Sun | Feb 5, 2023

Young gunners shoot for the stars

Published:Wednesday | March 14, 2012 | 12:00 AM
Brandon Reid (left) reloads during his training session while Nicholas Chen waits his turn at the Jamaica Skeet Club. - Gladstone Taylor/Photographer
Jamaica's Nicholas Chen (left) and Brandon Reid show off their trophies from the Seminole Cup in Florida held February 22 to 26.

Daviot Kelly, Staff Reporter

JAMAICA HAS a fine tradition of clay shooting and two of Jamaica's juniors are trying to keep it going.

Nicholas Chen and Brandon Reid recently took part in their first overseas shoot at the Seminole Cup in Florida from February 22 to 26.

It's the biggest shoot in the state and, this year, there were 500 competitors. In the main event, Chen won his class, nailing 140 of the 200 targets. Reid was not far, finishing fifth. They placed first and third in their class in an early preliminary round, and Chen took a couple of second places in other rounds.

We just had to watch the Hillel Academy pair in action and met up with them; their coach, Khaleel Azan, and their parents at their usual shooting ground, the Jamaica Skeet Club founded 50 years ago by master shooter Tony Kelly.

Hard work

Reid pops off his glasses first after the training session and walks over to us. He's been shooting for three years.

"It takes a lot of practice, hard work, and you have to be focused through the whole 100 birds or 200 birds you're shooting," said the soft-spoken 13-year-old. His father was a pretty accomplished shooter and two of his sisters also did it recreationally. But Reid is looking to "go as far as I can take it". But he takes more from it than just knocking clay targets out in mid-flight. It has benefited him in other areas.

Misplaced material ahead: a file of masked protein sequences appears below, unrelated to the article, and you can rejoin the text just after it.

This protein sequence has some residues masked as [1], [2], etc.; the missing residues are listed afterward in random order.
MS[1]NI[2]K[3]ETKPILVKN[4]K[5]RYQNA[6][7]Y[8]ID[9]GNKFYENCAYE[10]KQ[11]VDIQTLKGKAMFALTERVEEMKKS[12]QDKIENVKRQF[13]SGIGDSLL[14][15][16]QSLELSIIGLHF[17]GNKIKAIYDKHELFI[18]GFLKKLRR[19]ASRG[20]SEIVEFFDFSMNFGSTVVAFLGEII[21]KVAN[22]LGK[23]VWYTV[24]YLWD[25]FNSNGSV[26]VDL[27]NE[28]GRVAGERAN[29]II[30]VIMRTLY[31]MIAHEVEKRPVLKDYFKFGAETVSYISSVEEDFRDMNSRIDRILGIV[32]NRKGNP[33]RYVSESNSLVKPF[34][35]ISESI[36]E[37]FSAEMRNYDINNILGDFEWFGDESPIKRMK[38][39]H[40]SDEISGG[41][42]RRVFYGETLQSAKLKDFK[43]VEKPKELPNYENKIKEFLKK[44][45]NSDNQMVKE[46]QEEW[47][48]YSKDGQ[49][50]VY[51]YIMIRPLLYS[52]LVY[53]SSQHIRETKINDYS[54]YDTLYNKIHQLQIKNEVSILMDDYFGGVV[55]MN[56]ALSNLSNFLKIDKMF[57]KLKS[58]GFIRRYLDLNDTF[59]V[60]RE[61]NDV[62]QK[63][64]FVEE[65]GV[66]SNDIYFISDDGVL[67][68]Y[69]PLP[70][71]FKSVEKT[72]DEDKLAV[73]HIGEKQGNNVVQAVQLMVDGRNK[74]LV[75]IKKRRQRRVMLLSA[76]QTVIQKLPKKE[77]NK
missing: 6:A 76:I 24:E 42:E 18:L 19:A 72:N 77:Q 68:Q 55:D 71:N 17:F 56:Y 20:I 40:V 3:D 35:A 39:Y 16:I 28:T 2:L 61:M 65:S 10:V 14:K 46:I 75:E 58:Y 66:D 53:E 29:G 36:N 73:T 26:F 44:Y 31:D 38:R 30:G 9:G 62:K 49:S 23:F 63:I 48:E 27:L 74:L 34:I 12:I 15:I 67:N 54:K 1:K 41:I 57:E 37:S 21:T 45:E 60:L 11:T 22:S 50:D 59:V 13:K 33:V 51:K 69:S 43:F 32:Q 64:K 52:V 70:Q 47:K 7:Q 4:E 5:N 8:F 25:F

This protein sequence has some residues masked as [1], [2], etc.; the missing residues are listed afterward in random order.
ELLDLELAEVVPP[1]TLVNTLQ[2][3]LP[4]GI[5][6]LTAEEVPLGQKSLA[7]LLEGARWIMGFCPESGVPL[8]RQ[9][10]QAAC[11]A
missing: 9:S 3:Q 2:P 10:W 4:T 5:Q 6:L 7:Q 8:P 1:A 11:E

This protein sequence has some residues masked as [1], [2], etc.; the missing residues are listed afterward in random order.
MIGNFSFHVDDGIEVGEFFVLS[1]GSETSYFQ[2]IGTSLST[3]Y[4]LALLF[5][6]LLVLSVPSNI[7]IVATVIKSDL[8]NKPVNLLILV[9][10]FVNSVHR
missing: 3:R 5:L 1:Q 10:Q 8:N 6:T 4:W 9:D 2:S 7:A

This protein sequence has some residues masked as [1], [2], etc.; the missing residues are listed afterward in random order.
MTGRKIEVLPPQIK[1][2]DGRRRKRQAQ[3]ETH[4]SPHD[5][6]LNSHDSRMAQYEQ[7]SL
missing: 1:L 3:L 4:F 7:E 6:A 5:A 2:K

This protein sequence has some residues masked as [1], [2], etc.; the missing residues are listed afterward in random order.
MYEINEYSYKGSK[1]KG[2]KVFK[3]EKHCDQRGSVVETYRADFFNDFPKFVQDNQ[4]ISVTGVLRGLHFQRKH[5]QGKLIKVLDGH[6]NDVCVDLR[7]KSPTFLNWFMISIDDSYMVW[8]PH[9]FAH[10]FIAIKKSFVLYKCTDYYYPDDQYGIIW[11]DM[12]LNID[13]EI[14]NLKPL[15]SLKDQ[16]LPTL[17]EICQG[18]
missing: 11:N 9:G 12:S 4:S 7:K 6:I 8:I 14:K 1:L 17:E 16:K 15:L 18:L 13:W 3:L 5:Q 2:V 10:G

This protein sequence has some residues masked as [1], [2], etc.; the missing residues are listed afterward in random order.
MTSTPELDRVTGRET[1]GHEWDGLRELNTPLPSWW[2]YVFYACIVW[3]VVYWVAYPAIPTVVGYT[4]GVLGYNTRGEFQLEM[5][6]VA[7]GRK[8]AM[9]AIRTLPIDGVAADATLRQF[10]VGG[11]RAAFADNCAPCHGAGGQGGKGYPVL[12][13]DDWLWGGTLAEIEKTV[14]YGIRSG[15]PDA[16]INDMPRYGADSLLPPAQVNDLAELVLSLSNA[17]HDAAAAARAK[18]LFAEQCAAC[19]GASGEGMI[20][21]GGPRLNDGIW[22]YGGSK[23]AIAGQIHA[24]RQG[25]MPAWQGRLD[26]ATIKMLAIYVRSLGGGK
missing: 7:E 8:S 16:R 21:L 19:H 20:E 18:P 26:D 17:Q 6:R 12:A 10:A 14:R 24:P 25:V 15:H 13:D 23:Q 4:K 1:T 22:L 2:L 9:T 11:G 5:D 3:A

"It really does help with schoolwork because you really just want to stop, but you have to stay focused and complete it," he explained. Not shooting his best score or shooting to the best of his ability annoys him, but he keeps working at it. Following Azan's instructions, he said he always watches the other competitors shoot because it can help when he goes to the station they just used.

"It was really mind-blowing to go out and see all those good shooters," said Reid. He was proud of his achievements.

Though he's older than reid, Chen has been shooting for just over a year and a half. Like Reid, his father introduced him to the sport.

"I decided to follow him. I liked watching the birds blow up," he laughed. And no, dad didn't twist his arm. "I was enjoying it, I really liked watching, and I like the sound of the gun." They were difficult birds, but he managed to shoot them he said of Seminole.

"It has taught me how to focus, like on my schoolwork," said Chen. A natural athlete, he also swims, plays water polo and tennis. For the upcoming National Commercial Bank tournament, which will be held on Sunday, he's focused and raring to go.

"I hope to do well; it's a big shoot. I hope I win my class," he said. They both recalled that they did some firing at the first lesson, but didn't start going after targets until about the fifth or sixth session. They've shot at tournaments in Ocho Rios, Caymanas Park and Worthy Park in Trelawny.

"It's a sport I recommend. It's fun," said Chen.